All I know is this: singing is back in my life; I won’t let it go again. I may not have reached the rowdy pinnacles of fame and fabulousness I planned while lying on my floor listening to Janis Joplin—I had planned to be the next Janis Joplin!— but what I do have—the joyful collaboration of people I love, songs that mean something to me, and the opportunity to share both with welcoming audiences—is true elation.

More as we go.

Photos by Nancy Everhard-Amandes

LDW w glasses

Visit for details and links to LDW’s books, music, photography, and articles.

A Trailer Sets the Stage… For the Book That Tells the Story

trailer image

There are a great many ways in which projects, businesses, organizations, movies, songs, and books are introduced to the world, marketed into the cultural zeitgeist. Media – in all its forms – is the medium: newspaper and magazine advertising, online press releases, repetitive social media alerts; blogs, interviews and radio spots. If the person involved is high-profile enough, or has a good enough publicity team, they appear on talk shows, do segments on news programs, or find a reason to participate in a cause… or a cooking show. 🙂

But in the specific world of movies and television, there are trailers. Those snappy, quick-cutting, eye-catching, can’t-turn-away mini-films intended to set the stage, pull you in, ensnare your interest to the point that you must watch to find out WHAT HAPPENS.

Personally, I love trailers. I love getting to the theater early enough to catch each and every one that unfurls before the main attraction, making note of those I’ll catch and those I’ll be sure to miss. Trailers – the good ones, anyway – are significant and effective as marketing tools because they show just enough visual, share just enough narrative, and cut it all together with just the right rhythm and pace to whet the appetite of the viewer, enough to make a future commitment to WATCH.

Or, in the case of book trailers, to READ.

The notion of authors and publishers using trailers to promote and market their books is a relatively new phenomenon. There’s no doubt that as e-books and the online purchasing of paperbacks, even hardcovers, came under the growing purview of online book retailers like Amazon, Barnes & Noble, and the like, the focus of book-lovers turned commensurately to online interaction. From there it was not difficult to steer their interests towards accompanying book trailers as a way to further entice their reading choices.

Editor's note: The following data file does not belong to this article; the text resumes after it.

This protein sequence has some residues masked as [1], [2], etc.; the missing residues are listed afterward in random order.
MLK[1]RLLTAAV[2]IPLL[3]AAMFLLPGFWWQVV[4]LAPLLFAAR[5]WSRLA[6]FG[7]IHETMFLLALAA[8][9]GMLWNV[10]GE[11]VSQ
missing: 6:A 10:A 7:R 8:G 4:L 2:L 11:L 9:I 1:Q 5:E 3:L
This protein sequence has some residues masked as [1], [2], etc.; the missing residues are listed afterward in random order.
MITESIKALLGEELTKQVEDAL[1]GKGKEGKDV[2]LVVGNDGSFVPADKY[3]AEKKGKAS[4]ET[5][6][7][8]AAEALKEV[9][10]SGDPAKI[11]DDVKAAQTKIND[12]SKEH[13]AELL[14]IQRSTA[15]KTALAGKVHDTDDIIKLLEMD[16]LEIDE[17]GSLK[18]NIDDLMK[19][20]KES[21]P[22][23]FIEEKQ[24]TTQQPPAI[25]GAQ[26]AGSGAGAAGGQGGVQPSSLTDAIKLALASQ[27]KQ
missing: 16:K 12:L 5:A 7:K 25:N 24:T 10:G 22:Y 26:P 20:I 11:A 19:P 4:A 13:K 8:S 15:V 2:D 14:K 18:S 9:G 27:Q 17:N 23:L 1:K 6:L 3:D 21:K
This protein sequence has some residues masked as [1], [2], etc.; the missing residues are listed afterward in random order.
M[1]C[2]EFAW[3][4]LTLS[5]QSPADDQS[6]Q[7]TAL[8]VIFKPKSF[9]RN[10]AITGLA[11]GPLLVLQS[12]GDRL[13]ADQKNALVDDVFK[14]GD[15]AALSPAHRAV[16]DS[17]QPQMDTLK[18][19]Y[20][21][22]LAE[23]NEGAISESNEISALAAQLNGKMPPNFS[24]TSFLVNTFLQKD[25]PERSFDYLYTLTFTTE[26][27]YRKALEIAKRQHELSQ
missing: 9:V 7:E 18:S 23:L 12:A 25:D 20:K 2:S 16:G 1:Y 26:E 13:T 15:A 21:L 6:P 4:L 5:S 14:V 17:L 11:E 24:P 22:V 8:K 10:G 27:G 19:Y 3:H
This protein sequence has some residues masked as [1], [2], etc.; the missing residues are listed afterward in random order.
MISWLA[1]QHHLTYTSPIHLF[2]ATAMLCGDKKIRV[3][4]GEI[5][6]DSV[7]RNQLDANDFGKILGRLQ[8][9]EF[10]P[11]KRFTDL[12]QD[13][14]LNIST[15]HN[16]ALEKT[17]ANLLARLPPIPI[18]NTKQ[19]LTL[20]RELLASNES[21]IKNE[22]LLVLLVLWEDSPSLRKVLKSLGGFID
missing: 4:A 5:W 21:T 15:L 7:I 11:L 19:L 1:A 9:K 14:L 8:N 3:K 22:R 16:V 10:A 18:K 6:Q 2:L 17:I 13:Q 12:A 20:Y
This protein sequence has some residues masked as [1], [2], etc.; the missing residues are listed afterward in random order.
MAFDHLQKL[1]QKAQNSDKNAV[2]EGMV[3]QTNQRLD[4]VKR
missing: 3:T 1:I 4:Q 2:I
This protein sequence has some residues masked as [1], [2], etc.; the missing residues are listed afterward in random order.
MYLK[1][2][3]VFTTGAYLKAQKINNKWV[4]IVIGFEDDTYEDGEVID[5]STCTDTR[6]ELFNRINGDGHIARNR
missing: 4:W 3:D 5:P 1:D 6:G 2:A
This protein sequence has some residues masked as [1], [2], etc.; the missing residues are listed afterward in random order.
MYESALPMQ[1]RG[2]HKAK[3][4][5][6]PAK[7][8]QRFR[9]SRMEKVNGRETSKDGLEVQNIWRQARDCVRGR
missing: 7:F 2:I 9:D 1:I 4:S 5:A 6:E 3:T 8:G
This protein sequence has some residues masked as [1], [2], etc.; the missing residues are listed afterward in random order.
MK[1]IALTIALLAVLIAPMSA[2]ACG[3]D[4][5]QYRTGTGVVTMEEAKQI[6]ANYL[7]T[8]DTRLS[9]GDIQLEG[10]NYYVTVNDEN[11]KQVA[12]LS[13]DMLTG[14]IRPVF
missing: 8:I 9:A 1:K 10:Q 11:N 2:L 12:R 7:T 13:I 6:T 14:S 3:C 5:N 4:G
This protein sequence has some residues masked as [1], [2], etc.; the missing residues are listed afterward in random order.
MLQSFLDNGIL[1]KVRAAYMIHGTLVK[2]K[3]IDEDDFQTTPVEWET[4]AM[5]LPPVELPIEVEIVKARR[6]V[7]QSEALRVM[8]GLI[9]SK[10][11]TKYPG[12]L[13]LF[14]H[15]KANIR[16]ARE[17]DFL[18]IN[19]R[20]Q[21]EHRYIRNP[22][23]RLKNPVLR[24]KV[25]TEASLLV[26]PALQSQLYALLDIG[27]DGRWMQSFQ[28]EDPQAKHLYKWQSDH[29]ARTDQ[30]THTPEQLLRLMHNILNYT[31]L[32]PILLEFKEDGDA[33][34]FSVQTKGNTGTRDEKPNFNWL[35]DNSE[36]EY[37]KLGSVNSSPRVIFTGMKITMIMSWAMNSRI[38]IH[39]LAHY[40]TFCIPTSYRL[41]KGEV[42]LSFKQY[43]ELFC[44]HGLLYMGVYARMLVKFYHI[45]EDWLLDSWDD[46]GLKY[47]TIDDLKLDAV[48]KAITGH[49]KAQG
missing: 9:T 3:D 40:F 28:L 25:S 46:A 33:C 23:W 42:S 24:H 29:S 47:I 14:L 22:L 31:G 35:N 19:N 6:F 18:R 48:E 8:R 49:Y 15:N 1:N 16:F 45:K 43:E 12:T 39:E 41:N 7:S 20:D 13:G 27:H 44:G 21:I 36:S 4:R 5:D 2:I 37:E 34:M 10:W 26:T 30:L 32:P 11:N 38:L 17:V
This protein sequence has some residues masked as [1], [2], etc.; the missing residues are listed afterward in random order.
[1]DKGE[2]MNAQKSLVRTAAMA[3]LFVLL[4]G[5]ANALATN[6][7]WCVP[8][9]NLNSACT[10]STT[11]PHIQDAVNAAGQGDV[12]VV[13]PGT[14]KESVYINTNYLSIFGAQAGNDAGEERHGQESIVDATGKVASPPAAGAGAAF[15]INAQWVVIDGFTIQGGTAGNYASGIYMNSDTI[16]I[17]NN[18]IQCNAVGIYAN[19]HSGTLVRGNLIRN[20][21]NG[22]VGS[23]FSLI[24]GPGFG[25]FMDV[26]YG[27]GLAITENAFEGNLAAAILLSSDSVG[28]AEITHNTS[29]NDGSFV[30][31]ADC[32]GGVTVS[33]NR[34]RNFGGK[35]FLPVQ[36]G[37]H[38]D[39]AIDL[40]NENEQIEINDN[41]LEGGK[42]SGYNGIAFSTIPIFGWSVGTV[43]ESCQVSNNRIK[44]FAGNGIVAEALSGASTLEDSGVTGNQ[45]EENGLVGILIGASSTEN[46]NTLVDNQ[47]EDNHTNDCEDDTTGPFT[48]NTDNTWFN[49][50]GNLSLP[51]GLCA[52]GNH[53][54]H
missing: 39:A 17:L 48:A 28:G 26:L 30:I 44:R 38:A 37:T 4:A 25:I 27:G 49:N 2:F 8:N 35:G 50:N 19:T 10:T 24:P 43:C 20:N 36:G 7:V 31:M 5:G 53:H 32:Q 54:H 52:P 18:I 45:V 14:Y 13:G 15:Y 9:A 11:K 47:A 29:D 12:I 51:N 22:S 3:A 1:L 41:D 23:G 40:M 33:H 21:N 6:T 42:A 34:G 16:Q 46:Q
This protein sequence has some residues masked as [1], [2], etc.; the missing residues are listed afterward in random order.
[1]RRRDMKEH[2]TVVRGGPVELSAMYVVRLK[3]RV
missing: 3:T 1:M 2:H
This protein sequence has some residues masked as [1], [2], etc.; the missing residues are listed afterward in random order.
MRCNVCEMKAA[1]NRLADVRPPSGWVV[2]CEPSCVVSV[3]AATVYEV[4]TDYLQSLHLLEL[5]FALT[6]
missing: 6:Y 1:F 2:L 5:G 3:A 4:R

Brilliant! So fresh and cutting edge, trailers would surely be seen as innovation for books marketersright?

In fact, back in 2012 The Guardian published a piece titled, From page to screen: the rise of the video book trailer, that seemed to view the trend as a bit niche:

“These are terrific diversions, but their status next to the book is a little ambiguous.”

But the trend persisted and before long, more and more authors saw trailers as tools to help pull their books out of the pack, translate synopses without a document; thrill enough to grab attention (the goal, after all!). And as time passed, what was niche became notable, if not de rigueur:

Lindsay Mead, “YA author (soon-to-be), YouTuber and Full-Time Daydreamer,” runs a blog that focuses heavily on book trailers, with an accompanying YouTube page sharing those of authors she admires. Goodreads, the uber- (and now Amazon-owned) author/reader site, features a video option on authors’ profile pages. And writers swear by their trailers; author Brian Solis, for example, posted in A Visual History of Book Trailers: